I recently switched all my personal project sites to Netlify. I’d like to share how I made the move, my experiences, and the tooling I use to manage domains and track analytics.
Ever since I got into the hobby of domain hoarding, I’ve used Gandi.net. It might not be the most popular hosting platform, but I’ve had a great experience with it from the beginning: reasonable pricing and fairly prompt customer support, with a pretty wide selection of TLDs, too.
Up until now, I’ve been managing my domains with Cloudflare, adding Cloudflare nameservers to the Gandi admin. Cloudflare gave me more control over my domains, including a selection of features from their free tier, such as Analytics. This feature was nice to enable you to see viewing stats, but it doesn’t show metrics for specific URLs. I guess it’s more for monitoring overall traffic, rather than for finding out how well a particular blog post is doing.
Another feature I used is the Google Analytics ‘App’, which links directly with Google Analytics. It’s a clever way to add your site to Google Analytics, as it saves you adding their analytics code to your codebase and environment variables. However, Google Analytics is a step too far in the wrong direction - all the different views, metrics, filters are pretty overwhelming. Let’s leave that thought here, though; I’ll save my Google Analytics gripes for later on.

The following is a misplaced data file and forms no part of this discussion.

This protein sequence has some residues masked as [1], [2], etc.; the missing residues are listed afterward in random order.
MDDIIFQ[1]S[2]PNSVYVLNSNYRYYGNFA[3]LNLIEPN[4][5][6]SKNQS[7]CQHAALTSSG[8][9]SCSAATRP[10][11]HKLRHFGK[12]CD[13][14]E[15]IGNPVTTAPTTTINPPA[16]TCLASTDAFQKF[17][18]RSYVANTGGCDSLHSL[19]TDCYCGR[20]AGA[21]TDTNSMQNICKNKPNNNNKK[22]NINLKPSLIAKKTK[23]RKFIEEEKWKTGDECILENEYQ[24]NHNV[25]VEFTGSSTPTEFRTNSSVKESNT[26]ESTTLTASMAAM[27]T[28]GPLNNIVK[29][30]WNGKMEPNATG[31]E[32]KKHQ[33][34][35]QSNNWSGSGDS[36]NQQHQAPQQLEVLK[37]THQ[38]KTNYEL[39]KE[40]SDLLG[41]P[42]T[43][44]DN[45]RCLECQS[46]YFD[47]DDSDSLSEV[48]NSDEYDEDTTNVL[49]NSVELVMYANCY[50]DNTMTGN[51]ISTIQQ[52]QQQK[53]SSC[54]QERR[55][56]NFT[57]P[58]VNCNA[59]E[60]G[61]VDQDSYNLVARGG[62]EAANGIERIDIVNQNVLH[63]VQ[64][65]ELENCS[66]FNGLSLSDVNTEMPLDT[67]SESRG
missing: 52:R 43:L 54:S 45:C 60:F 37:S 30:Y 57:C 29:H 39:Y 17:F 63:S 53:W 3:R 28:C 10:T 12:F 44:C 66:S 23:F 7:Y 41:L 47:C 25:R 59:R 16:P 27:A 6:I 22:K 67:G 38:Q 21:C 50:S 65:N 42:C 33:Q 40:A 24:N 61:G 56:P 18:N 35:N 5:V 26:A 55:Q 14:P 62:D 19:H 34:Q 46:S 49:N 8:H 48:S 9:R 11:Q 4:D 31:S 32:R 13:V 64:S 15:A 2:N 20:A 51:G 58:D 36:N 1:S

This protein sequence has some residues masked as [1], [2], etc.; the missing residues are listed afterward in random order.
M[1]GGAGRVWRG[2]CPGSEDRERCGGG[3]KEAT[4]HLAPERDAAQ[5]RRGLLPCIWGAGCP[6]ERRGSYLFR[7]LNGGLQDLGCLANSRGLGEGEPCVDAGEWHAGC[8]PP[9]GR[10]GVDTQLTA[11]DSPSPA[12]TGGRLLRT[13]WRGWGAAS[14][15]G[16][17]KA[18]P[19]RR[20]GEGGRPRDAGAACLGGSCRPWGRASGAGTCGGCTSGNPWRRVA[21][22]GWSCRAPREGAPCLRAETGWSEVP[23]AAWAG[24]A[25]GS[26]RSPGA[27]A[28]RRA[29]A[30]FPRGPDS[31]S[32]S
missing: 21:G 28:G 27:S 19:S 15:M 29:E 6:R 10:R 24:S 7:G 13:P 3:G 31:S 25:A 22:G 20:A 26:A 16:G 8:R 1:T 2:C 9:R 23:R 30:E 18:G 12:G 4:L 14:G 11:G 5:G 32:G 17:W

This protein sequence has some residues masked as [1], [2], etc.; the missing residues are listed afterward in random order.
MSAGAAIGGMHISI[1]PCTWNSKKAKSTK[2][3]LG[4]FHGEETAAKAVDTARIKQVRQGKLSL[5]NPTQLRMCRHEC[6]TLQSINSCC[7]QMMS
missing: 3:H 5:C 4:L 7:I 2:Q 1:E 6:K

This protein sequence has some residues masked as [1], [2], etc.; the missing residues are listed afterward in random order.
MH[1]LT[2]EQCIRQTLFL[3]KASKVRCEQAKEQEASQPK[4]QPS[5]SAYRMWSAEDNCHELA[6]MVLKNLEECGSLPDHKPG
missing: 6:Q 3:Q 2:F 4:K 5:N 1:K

I found out Netlify could manage my domains by accident when I was configuring my main site and the site you’re on now. Netlify offers both the ability to buy domains through them or manage domains in the same way Cloudflare does, through adding their nameservers to whatever platform you bought the domain (in my case, Gandi).
I was already onboard with Netlify and the idea of using their platform to manage my domain records sounded great. The most appealing feature is that you can actually see a Netlify site linked with a domain on their DNS service. Prior to this, I pointed Cloudflare to whatever hosting platform I was using and crossed my fingers until it worked. This new setup with Netlify feels much more cohesive.
As mentioned at the top of this article, I’m now hosting my personal sites on Netlify. While I was already a fan of their hosting, the analytics feature has become the most appealing thing to try out.
The two most satisfying parts of using Netlify Analytics for me so far are the moment I turned it on, I saw a month of historical stats appear immediately, and then discovering all the 404 errors from bots trying to hack a non-existent WordPress site.
Interestingly, I posted a similar shot to the above on Twitter and was told that in the last couple of hours, a serious vulnerability had been found in a WordPress plugin, where over 200,000 sites were at risk. I’ve now enabled this feature on a couple of my sites and will be using it to track some stats to hopefully action them. Netlify Analytics is a nice in between, with the complexity shown in Google Analytics and the very high-level view in Cloudflare Analytics.
There’s a fair bit of data that can be found in Search Console: top linked pages (also known as ‘backlinks’), top linking sites, and what people search for before arriving on your site. Two features I often use are submitting URLs for indexing and submitting my sitemap. Google will queue these up for crawling and let you know if there are any errors.
I’m not saying my setup is the defacto way to manage domains and record analytics, but it works well for me and I think it will work really well for my audience. Here are some helpful links if you want to achieve the same results: